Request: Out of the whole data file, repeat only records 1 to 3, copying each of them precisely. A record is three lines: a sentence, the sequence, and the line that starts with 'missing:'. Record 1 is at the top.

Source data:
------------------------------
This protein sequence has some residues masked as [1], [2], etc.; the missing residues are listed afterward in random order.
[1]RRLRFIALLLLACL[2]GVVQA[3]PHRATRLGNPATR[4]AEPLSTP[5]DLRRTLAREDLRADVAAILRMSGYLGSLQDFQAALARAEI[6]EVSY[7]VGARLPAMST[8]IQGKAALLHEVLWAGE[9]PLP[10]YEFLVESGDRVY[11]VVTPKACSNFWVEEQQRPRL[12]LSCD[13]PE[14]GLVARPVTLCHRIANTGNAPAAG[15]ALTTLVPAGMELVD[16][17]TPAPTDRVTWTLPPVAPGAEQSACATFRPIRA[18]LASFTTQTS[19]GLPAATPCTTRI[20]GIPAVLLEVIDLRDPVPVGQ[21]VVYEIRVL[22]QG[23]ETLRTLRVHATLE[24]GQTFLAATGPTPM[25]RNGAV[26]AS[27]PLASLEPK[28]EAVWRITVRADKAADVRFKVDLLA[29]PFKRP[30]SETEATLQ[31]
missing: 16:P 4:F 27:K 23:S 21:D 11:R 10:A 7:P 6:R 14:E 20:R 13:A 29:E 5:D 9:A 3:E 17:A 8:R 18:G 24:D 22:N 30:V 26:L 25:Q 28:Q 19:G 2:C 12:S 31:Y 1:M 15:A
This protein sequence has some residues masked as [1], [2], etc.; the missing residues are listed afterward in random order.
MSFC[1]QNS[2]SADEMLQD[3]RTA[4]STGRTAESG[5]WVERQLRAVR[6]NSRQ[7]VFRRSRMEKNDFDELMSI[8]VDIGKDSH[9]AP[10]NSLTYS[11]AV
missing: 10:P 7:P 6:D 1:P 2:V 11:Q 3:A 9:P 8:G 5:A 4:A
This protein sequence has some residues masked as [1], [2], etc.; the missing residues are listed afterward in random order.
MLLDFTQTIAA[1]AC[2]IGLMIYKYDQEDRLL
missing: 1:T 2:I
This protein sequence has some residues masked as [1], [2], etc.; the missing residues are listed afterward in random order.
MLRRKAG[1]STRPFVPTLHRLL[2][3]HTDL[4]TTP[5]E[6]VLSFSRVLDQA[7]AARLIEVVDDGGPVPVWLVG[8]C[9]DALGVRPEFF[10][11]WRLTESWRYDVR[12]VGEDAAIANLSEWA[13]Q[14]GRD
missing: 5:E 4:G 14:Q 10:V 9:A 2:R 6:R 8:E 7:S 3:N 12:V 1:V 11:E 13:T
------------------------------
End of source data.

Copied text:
This protein sequence has some residues masked as [1], [2], etc.; the missing residues are listed afterward in random order.
[1]RRLRFIALLLLACL[2]GVVQA[3]PHRATRLGNPATR[4]AEPLSTP[5]DLRRTLAREDLRADVAAILRMSGYLGSLQDFQAALARAEI[6]EVSY[7]VGARLPAMST[8]IQGKAALLHEVLWAGE[9]PLP[10]YEFLVESGDRVY[11]VVTPKACSNFWVEEQQRPRL[12]LSCD[13]PE[14]GLVARPVTLCHRIANTGNAPAAG[15]ALTTLVPAGMELVD[16][17]TPAPTDRVTWTLPPVAPGAEQSACATFRPIRA[18]LASFTTQTS[19]GLPAATPCTTRI[20]GIPAVLLEVIDLRDPVPVGQ[21]VVYEIRVL[22]QG[23]ETLRTLRVHATLE[24]GQTFLAATGPTPM[25]RNGAV[26]AS[27]PLASLEPK[28]EAVWRITVRADKAADVRFKVDLLA[29]PFKRP[30]SETEATLQ[31]
missing: 16:P 4:F 27:K 23:S 21:D 11:R 10:A 7:P 6:R 14:E 20:R 13:A 29:E 5:D 9:A 3:E 17:A 8:R 18:G 24:D 22:N 30:V 26:L 25:Q 28:Q 19:G 2:C 12:S 31:Y 1:M 15:A
This protein sequence has some residues masked as [1], [2], etc.; the missing residues are listed afterward in random order.
MSFC[1]QNS[2]SADEMLQD[3]RTA[4]STGRTAESG[5]WVERQLRAVR[6]NSRQ[7]VFRRSRMEKNDFDELMSI[8]VDIGKDSH[9]AP[10]NSLTYS[11]AV
missing: 10:P 7:P 6:D 1:P 2:V 11:Q 3:A 9:P 8:G 5:A 4:A
This protein sequence has some residues masked as [1], [2], etc.; the missing residues are listed afterward in random order.
MLLDFTQTIAA[1]AC[2]IGLMIYKYDQEDRLL
missing: 1:T 2:I